Shoot a guard in the head and he goes down; shoot him in the back of the head
and he goes down silently. Shoot a guard in the arm and he drops his gun. Get
shot in the arm and it’s tough to aim; get shot in the legs and you might have
to crawl. Deus Ex never succumbs to the common game syndrome in which
an obvious solution is not allowed because it was either too hard to program
or the designer wanted you to do something else. If you think it’s possible
to do, chances are it is.
What all this means is that Deus Ex has the greatest, most fully realized
gameplay ever in a first person game, shooter or otherwise. Its level of user
customizability and open-ended feel makes for a truly unique and exemplary game.
But unlike System Shock, Deus Ex doesn’t have the drama to back
While the story is complicated, deep, and also adhered to the cause & effect
principle – you only encounter plot points or conversations that you ‘choose’
to run into, and the game never refers to something that you didn’t encounter
but will to things that you did, even if they are off the beaten path – it’s
curiously devoid of humanity. Your brother gets killed and you shrug and say
something in your usual deadpan. This is somewhat understandable; since you
are half-machine, the human in you can’t even come out at key points. Still,
As good as the gameplay is, there is never any meaty feeling of danger that
usually makes this sort of game fun. In System Shock you were made to
feel as a confused, manipulated, terrified human, but in Deus Ex you
are an impassive machine. Who cares if The Terminator gets it? There’s always
a replacement model. Who cares if the world gets the “Gray Death?” They seem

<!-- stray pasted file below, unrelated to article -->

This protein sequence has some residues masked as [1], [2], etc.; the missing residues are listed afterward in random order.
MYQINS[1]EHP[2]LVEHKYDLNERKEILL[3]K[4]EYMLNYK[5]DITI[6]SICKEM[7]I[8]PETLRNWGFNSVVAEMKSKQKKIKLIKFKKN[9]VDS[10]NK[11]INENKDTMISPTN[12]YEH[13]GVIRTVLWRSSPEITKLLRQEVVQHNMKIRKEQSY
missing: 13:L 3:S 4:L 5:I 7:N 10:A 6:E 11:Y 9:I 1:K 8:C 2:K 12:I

like a bunch of sneaky bastards anyway. Finally, there just isn’t a villain
as hellishly evil as System Shock‘s SHODAN to give you something concrete
There are also small problems with presentation. The graphics, while not a
detriment to the game, are fairly bland and lack atmosphere, which is surprising
for an Unreal
engine title. The voice acting is almost exclusively calm and devoid of much
emotion. The music is the same sort of tinny-sci-fi-techno that worked fine
in Unreal, but just feels disjointed here and should have been replaced
with something more adept at evoking themes of intrigue, betrayal, and peril.
In addition, there are some slight technical issues; slowdown with D3D cards
is especially vexing as Unreal
Tournament has fine D3D support.
Yet despite these flaws, there is no denying that from a gameplay standpoint
Deus Ex is utterly revolutionary. It’s long, it’s malleable, and it demands
repeated playings with new approaches. It is, as a game, everything you could
ask for… and it’s absolutely a blast to play. But it is not, as an experience,
as enthralling as it could have been. What it does well, it does better than
anything else and what it doesn’t do well it still does passably. This is likely
to be the best first-person game you’ll play all year. Go now, embrace the conspiracy…the
eye in the pyramid is calling out… for you.